Fig. 30. Pily wavy

Fig. 31. The quarter

Fig. 30 represents an early shield of the arms of Gernon, which were pily wavy of six pieces silver and gules.

Five other ancient ordinaries were the quarter (Fig. 31), now often called a canton, and then drawn somewhat less than a quarter; the scutcheon (Fig. 32), or superposition of a smaller shield upon a larger; the orle (Fig. 33), false-scutcheon, or pierced-scutcheon; the border (Fig. 34); and the flanches, which were always borne in pairs (Fig. 35).


Fig. 32. The
scutcheon

Fig. 33. The
orle

Fig. 34. The
border

Fig. 35.
Flanches

Fig. 36. Vampage
(Azure an eagle and
a flowered tressure
silver
)

Fig. 37. Scotland
(Gold a lion and
a double tressure
counter-flowered
gules
)

The curious narrow flowered and counter-flowered orle called the tressure (Fig. 36), which figures doubled so prominently in the arms of the King of Scots (Fig. 37), was seldom used south of the Tweed.

Further variations of the ordinaries were obtained by the use of other than straight lines, such as: indented (Fig. 38); engrailed (Fig. 39); and wavy (Fig. 40).


Fig. 38. A bend
indented

Fig. 39. A cross
engrailed

Fig. 40. Wavy or
barry wavy

Fig. 41. A fesse
battled

Fig. 42. A
ragged bend

Fig. 43. A chief
nebuly

Fig. 44. A bor-
der invected

But at first, indented and engrailed seem to have been practically the same, and the words interchangeable. Later on came in: battled (Fig. 41); ragged (Fig. 42); nebuly (Fig. 43); and invected (Fig. 44).

'Nebuly' is supposed to represent the edges of clouds, as drawn by the medieval artist, and 'invected' is the reverse of engrailed.

Since French was the 'vulgar tongue' of the Court when heraldry was invented, gold was called or, silver argent, green vert, black sable, and purple purpure. Red was gules, from the Arabic name 'gul' for a red rose. In the same way blue was azure, from the Arabic 'lazura,' the blue stone called lapis-lazuli.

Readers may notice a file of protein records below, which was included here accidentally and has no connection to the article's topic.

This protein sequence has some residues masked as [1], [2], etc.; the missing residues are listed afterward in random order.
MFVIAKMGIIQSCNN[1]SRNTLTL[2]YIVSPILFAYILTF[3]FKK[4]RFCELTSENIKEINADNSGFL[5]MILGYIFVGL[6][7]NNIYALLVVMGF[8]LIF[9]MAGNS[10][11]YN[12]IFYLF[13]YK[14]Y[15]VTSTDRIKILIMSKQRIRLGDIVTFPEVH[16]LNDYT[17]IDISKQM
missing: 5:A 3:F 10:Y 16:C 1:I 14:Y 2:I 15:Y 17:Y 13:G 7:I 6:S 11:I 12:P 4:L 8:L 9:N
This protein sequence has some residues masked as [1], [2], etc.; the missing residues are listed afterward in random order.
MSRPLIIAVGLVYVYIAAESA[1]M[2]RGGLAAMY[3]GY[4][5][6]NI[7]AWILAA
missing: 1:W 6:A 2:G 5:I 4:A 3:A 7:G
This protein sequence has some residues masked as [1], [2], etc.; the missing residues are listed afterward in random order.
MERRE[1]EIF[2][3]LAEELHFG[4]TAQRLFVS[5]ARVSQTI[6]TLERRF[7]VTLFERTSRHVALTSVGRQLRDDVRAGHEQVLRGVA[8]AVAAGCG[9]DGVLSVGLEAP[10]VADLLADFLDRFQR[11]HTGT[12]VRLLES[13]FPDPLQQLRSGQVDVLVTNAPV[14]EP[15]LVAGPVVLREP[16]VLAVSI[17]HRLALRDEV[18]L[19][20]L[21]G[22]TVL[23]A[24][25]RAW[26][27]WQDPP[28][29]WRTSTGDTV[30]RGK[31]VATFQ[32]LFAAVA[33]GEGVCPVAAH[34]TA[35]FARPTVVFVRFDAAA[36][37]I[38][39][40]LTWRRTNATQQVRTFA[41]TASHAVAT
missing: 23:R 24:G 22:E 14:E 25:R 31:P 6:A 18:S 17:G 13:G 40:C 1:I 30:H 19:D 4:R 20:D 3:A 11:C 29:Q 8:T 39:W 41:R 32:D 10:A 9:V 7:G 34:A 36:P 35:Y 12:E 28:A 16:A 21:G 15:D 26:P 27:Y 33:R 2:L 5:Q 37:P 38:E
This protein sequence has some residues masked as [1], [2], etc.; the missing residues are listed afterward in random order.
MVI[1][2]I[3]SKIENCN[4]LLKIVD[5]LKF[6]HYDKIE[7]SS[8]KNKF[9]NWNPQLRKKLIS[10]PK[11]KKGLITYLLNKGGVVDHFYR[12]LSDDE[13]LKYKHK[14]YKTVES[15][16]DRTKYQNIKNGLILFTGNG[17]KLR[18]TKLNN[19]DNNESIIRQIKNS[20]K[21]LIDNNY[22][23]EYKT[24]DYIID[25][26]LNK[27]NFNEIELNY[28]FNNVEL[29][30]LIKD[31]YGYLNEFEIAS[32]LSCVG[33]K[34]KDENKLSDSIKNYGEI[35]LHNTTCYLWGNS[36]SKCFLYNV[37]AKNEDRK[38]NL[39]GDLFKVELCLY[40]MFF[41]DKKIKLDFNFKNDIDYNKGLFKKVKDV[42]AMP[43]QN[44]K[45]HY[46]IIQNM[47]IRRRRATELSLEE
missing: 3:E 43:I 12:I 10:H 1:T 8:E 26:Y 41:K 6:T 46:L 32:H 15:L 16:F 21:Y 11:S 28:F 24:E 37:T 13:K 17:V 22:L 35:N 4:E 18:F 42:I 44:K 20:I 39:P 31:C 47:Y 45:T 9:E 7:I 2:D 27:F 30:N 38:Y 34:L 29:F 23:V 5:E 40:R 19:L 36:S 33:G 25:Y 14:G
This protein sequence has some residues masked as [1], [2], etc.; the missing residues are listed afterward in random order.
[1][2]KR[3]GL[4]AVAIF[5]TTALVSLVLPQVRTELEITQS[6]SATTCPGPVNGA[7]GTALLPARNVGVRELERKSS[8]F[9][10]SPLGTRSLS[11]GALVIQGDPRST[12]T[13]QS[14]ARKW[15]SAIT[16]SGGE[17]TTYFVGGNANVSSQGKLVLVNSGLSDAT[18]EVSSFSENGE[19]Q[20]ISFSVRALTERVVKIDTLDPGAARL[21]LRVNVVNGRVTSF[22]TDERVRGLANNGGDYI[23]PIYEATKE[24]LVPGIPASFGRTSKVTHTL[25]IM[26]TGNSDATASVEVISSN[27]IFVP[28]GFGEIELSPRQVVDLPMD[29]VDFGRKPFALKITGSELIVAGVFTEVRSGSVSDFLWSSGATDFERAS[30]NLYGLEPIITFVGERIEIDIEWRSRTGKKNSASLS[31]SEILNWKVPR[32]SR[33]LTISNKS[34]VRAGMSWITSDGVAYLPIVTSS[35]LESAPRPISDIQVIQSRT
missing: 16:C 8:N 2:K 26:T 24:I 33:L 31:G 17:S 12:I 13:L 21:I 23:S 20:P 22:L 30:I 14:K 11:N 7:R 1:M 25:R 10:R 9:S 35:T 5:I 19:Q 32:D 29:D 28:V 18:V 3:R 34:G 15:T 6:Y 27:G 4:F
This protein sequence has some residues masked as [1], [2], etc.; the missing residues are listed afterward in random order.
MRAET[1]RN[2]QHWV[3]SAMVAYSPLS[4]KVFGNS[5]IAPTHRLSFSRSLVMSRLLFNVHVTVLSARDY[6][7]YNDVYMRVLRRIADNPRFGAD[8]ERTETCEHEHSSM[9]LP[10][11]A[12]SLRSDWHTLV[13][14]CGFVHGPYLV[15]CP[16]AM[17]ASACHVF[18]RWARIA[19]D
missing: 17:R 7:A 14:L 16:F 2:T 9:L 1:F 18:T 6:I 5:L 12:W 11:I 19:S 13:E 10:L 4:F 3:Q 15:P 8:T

There has never been any rule as to the tint of a colour, and so long as gules, azure, vert, and purpure can fairly be described as red, blue, green, or purple, the particular shade, whether light or dark, is immaterial.

In connexion with the metals and colours, care was always taken in English heraldry to avoid the placing of a gold object upon silver, or a silver one upon gold, or of a coloured object or bearing upon a coloured field. A few isolated exceptions occur that only serve to prove the rule, and these are so noteworthy from their rarity as to invite enquiry into their meaning. Perhaps this is why the Crusaders devized for the arms of Jerusalem one large and four little gold crosses upon a silver field.

The rule does not however extend to parti-coloured or quarterly fields, nor to fields that are checky, paly, barry, etc. Thus the Great Roll furnishes such examples as a red lion upon a field party gold and vert (Fig. 45), a silver leopard upon party gold and gules, and wavy red bars upon party gold and silver; likewise of 'quarterly of silver and sable a bend gold,' 'checky silver and gules a cross azure' (Fig. 46), 'paly of silver and azure a fesse gules' (Fig. 47), and 'buruly of silver and gules three lions of sable.' Other examples show that chiefs and quarters were also excepted from the rule, as well as borders and labels and other differences: 'paly of silver and azure with a chief gules and a golden leopard'; 'barry of six pieces silver and gules with a quarter gules and a molet of silver in the quarter' (Fig. 48) ; 'quarterly of gold and gules with a border of vair' (Fig. 49); and 'bendy of gold and azure and a label gules.' Arms like 'checky of gold and gules a fesse of ermine,' and 'vairy of silver and sable a fesse of gules,' show that the furs came under the same rule.


Fig. 45. The
Earl Marshal

Fig. 46. Robert
de Heydon

Fig. 47. John
de Chauvant

Fig. 48. William
Wasse

Fig. 49. Richard
FitzJohn

The shape of the shield, as will be shown presently, is a matter of indifference, and its many varieties of form are merely due to fashion without any heraldic significance; the ground of it is called the field.


Fig. 50. Geoffrey de la Mare
(Gold a fesse and two
gemell-bars azure
)

Fig. 51. Thomas de Peres
(Vert a bend silver and
two cotises gold
)